As we discussed earlier, Shutter Speed and ISO increments naturally make sense. They move in increments that are intuitive: double the number is double the light; half the number is half the light. What throws us off about Aperture is the fact that the numbers don’t intuitively double/halve in the same way.
For example, we know that f/4 is darker than f/2 because f/2 is a larger fractional number. What’s tough to understand is that f/2 is not one stop brighter, it’s actually two stops brighter. Why is this?
Below, you can see a common set of apertures from f/22 to f/2.8 on a classic manual-aperture lens. (Note: most modern lens apertures are controlled electronically by the camera body.)
The reason lies in the fact that a lens aperture is a circular object, which is measured by its diameter. (I will provide a complete explanation down below.) For now, I want you to simply understand that as a fractional measurement f/2 offers twice the total aperture size (area) for light to enter the lens than f/2.8. Thus, the image is 1-stop brighter. f/2 offers four times the aperture size compared to f/4, thus, the image is 2-stops brighter.
I know it’s probably still a bit confusing. Rest easy at this fact, if you’d like to know the calculations, look below. But, if not, it will make absolutely no difference in your creative ability as a photographer.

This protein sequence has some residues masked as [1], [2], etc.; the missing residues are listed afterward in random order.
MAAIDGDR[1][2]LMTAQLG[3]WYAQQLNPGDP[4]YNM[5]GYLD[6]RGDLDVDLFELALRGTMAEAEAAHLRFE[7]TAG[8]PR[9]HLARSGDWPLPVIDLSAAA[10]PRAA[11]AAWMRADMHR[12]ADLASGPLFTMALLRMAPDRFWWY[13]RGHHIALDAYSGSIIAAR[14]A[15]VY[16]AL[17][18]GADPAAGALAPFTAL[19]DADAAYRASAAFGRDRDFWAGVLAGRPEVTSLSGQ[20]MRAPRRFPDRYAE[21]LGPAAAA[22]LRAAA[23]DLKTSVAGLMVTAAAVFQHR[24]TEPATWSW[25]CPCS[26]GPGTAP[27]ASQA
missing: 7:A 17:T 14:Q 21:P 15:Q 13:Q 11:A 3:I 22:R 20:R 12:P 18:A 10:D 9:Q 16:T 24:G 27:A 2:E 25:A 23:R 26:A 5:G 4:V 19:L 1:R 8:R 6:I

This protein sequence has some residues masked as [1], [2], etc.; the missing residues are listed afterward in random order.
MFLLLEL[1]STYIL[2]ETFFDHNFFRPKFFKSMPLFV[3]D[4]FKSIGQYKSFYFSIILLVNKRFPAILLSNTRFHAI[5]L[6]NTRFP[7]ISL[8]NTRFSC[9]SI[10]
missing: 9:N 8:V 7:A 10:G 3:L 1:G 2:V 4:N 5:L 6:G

For now, take a look at this graphic that represents Lens Aperture sizes in 1-stop increments.
Let’s now move on to discussing the creative or compositional use of Aperture in the next section.
APERTURE FOR CREATIVE CONTROL
There are three primary creative uses for Aperture that I want to discuss in this section as follows: Depth of Field, Flare Patterns, and Sharpness.
Depth of Field
The primary creative use of your lens’ aperture is for controlling what is called Depth of Field, or, how much of the image is in focus. To understand how this works, imagine that you have set the focus on your lens to be somewhere in the middle of a scene as shown below.
As you raise the f-number aka “stop down” your lens aperture, both the foreground and the background will begin to come into focus. This is known as increasing the depth of field. As you lower the f-number or “open” the aperture of the lens, the foreground and background fall out of focus.
But, how can this control be used creatively? That’s what really matters.
A portrait photographer may often use a wide or open aperture creatively to ensure that a background is out of focus. This brings attention to the subject rather than the background (known as subject isolation) as shown below.
Conversely, a landscape photographer will often close or stop down the aperture to ensure everything is in focus, from the nearest subject to the horizon as shown here.
Put another way: with a fast aperture like f/1.4 or f/2, your lens’ depth of field will be very shallow; your focus will appear “selective”. Whereas at f/11 or f/16, your lens’ focus may include everything from the nearest subject to the distant horizon!
Now let’s move on to discuss how the aperture affects incoming light patterns or “flares.”
Flare Patterns and Sunstar Effects
One characteristic unique to each lens model, despite similar focal lengths, is how the aperture renders flare patterns and starburst effects.